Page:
The Harris Brothers

The HoustonFest Scene
The Church Sisters Sing
The National Anthem

Along Vendors Row

The Camp Houston Youth Stage

Audience at the Youth Stage

 The Main Stage

The Details

Tickets for this two day festival are $30.00. They may be ordered online here. There are limited camping available on site as well as plenty of campgrounds and motels in the Galax area. 

How to Get to Felts Park in Galax
place your locaction in the o space and hit return for a personalized map

Felts Park in Galax has a long and storied history as the home of the Old Fiddler's Convention, held annually in August, for the past 80 years. Now, HoustonFest has enlarged and expanded that reputation, combining history with youth, innovation with tradition. This event packs more into a two day period than any other festival we attend. It's impossible to highlight the wonderful things that happen here, to capture the inspiration that Houston Caldwell's short life and tragic passing has engendered. For aspiring young musicians, it has become a mecca in their efforts. For fans who wish to be on the inside of recognizing up-and-comers, HoustonFest is a must attend weekend. 

Houston Caldwell

Tuesday, April 14, 2015

Big Lick Bluegrass Festival - Oakboro, NC - Review

Jeff Branch, the promoter of the Big Lick Bluegrass Festival in Oakboro, NC, the first outdoor festival of the festival season in North Carolina, has patiently and carefully built his festival, improving the site, the quality of sound, and the lineup. This year's festival shows that he has succeeded in his efforts and that he still has room in terms of space and quality to continue his festival's advancement. Nevertheless, there wasn't a clunker in the lineup, and despite all the efforts of the weatherman to suppress attendance, there wasn't a drop of water for three days, and Friday offered the first opportunity in months to sit outside on a warm, pleasant evening enjoying first rate bluegrass. Sound by Blue Ridge Sound was superb and the lighting on the portable stage was about as good as LED lights can get. Founder John Holder has built several teams to run sound on busy weekends, each of which does a fine job and is provided with first rate equipment. The results show.

Thursday - Open Mic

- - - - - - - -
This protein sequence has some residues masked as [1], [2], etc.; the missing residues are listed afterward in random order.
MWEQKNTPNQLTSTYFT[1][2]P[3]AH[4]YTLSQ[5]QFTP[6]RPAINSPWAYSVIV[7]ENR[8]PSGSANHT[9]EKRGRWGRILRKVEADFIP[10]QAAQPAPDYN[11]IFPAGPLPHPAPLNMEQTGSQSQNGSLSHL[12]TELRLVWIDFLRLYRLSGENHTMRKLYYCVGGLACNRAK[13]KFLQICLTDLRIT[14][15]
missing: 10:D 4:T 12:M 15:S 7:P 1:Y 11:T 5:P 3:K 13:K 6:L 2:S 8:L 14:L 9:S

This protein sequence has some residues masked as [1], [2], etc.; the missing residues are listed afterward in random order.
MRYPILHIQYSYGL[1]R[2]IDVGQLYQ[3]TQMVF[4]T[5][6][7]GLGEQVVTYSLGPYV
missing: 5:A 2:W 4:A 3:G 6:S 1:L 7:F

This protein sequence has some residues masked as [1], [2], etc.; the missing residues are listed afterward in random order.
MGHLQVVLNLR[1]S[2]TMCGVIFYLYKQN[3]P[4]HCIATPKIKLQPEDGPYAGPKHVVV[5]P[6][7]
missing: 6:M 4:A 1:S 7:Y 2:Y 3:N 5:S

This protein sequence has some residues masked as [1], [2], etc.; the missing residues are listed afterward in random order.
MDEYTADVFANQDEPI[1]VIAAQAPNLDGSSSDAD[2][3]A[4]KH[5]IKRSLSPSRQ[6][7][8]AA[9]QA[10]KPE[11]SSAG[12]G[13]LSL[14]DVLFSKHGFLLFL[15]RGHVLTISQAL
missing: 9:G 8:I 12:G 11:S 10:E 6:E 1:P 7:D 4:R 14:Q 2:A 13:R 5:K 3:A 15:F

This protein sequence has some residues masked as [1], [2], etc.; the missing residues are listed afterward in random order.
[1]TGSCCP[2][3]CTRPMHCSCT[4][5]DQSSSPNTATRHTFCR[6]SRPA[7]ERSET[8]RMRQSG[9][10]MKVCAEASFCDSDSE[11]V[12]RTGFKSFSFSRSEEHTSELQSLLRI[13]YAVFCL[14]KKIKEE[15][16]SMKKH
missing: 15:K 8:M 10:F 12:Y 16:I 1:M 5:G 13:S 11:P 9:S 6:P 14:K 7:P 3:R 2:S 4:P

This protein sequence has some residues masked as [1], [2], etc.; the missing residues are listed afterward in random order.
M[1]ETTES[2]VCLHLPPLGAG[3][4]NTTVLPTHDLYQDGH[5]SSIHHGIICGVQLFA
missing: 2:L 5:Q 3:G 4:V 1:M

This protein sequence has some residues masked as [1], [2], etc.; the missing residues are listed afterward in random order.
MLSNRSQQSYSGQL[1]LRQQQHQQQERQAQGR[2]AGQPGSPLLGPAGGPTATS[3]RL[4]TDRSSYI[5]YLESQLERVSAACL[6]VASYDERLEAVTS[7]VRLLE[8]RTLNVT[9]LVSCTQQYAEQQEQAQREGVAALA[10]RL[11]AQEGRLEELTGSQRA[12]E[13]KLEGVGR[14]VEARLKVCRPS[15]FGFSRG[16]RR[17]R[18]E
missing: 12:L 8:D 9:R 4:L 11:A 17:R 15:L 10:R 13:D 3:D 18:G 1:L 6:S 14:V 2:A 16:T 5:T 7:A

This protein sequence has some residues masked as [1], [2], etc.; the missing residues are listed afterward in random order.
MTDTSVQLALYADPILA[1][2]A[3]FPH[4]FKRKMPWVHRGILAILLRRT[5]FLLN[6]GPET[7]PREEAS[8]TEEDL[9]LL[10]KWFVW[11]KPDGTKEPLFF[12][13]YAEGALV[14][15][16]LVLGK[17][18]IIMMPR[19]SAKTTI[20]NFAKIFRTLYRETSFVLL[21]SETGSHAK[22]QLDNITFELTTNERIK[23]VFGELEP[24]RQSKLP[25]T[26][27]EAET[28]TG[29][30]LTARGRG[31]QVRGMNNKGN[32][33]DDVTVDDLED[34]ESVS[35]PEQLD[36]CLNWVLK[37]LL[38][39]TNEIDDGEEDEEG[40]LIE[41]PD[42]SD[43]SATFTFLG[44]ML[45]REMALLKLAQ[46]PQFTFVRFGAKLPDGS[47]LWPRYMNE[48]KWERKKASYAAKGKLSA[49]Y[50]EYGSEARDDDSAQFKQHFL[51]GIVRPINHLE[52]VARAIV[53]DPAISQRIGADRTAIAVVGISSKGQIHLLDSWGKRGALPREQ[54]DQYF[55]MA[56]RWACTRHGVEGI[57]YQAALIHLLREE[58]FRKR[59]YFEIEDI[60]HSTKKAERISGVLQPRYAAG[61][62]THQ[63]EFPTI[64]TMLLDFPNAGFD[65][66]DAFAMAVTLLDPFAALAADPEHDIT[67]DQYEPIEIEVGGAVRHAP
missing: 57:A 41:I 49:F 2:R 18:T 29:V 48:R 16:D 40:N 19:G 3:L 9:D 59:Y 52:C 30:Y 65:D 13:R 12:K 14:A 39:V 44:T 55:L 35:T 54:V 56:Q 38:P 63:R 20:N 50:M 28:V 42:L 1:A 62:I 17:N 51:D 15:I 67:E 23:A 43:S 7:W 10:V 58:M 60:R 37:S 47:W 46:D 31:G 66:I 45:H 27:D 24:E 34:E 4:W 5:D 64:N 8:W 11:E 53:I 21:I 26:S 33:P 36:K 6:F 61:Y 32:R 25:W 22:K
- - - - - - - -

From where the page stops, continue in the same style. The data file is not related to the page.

We went over to the Big Lick site to catch a few of the Open Mic bands after setting up camp in the Uwharrie National Forest Arrowhead Campround. After a couple of months hearing local bands and open mics in Florida, we had forgotten how impressive even inexperienced North Carolina bluegrass bands are. We were most impressed by The Charlottetown Collective, playing its first ever gig. If they continue to develop, they will demand serious attention in the not too distant future. Brandon Henson on banjo is a real standout. A young, local band, whose name I've lost, also showed promise.

Stonewashed Bluegrass

 Charlottetowne Collective

Brandon Henson & Jim Fraley

The Renaissance Bluegrass Band
The Stonewall Band
Chelsea Rhodes, Sarah Fowler & Kelly Smith

Aaron Hollman

James Hathcock

Bethel University is a small (enrollment just over 6000), church related college founded in 1842 located in McKenzie, Tennessee. The college has initiated a strong performing arts component called Renaissance in their college activities which supports a range of majors in music as well as music related technology and business. The Renaissance Bluegrass Band is an active component of this program. Directed by Stephen Mougin, who was on tour with the Sam Bush Band this weekend, the Renaissance Bluegrass band has become strong enough to send two bands to Big Lick where their skill, youth, enthusiasm, and personal magnetism was met with well-deserved appreciation from the audience. Unsurprisingly, their program was heavy on gospel bluegrass, but their secular material was strong and enjoyable, too. The Renaissance band showed vast improvement in poise, musicality, and performance over last year. The division into two bands meant fewer (if there were any) repeat songs while providing seasoning for all members. I'm certain they'll be back at Big Lick next year. 

Renaissance Bluegrass - College Drive

College Drive has benefited from an additional year of working together, which shows across the board. Nicole Brand, is a standout as a singer, fiddler and band emcee. She exhibits the kind of personal magnetism you look for in a band along with playing the most difficult bluegrass instrument of them all.

Nicole Brand

Jay Kaczov

Corey Kirkland

Sydni York

Matthew Jones

College Drive - Redwood Hill - Video

Deeper Shade of Blue

Deeper Shade of Blue is a regional bluegrass band out of Monroe, NC which demonstrates in spades the dilemma of too many excellent bands. The band is filled with members who have professional road esperience, but who, for a variety of reasons, are not committed to full time touring. They are an excellent band, representative of many North Carolina bands. Father/son duo Jim Fraley on banjo and Jason Fraley on mandolin are both excellent. Frank Poindexter is an uncle of Tony Rice who toured with the Larry Rice band. Troy Pope is a fine tenor singer and rhythm guitarist. Matt Love played with Darin & Brooke Aldridge for a couple of years. Deeper Shade of Blue is a fine band at any level.